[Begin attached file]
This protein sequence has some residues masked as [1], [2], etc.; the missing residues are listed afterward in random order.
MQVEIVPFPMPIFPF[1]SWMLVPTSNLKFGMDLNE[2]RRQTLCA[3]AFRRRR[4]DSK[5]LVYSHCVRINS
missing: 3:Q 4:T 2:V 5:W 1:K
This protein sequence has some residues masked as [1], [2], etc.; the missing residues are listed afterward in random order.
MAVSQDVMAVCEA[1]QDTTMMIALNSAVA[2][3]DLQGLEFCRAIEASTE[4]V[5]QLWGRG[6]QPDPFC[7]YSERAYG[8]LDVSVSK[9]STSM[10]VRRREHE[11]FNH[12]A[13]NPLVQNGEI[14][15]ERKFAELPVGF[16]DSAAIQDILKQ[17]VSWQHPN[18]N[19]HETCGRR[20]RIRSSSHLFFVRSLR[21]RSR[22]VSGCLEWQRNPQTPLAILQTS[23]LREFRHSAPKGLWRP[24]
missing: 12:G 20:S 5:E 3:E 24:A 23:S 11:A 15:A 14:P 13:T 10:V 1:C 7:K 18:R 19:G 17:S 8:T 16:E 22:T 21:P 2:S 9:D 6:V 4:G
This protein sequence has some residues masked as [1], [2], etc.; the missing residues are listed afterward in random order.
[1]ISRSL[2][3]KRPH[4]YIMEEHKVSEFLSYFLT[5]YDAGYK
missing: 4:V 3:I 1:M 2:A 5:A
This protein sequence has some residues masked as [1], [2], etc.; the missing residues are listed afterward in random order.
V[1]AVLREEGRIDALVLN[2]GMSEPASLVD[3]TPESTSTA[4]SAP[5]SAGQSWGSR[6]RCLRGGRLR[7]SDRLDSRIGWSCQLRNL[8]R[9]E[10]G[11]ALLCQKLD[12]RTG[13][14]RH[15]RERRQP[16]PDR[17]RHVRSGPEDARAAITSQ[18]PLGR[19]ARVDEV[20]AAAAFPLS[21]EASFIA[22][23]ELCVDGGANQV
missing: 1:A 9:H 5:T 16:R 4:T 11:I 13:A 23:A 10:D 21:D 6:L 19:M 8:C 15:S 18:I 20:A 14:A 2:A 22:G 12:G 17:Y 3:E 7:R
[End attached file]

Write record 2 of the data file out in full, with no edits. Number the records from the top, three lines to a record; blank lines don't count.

This protein sequence has some residues masked as [1], [2], etc.; the missing residues are listed afterward in random order.
MAVSQDVMAVCEA[1]QDTTMMIALNSAVA[2][3]DLQGLEFCRAIEASTE[4]V[5]QLWGRG[6]QPDPFC[7]YSERAYG[8]LDVSVSK[9]STSM[10]VRRREHE[11]FNH[12]A[13]NPLVQNGEI[14][15]ERKFAELPVGF[16]DSAAIQDILKQ[17]VSWQHPN[18]N[19]HETCGRR[20]RIRSSSHLFFVRSLR[21]RSR[22]VSGCLEWQRNPQTPLAILQTS[23]LREFRHSAPKGLWRP[24]
missing: 12:G 20:S 5:E 3:E 24:A 23:S 11:A 15:A 14:P 13:T 10:V 1:C 7:K 18:R 19:G 17:S 8:T 16:E 22:T 21:P 2:S 9:D 6:V 4:G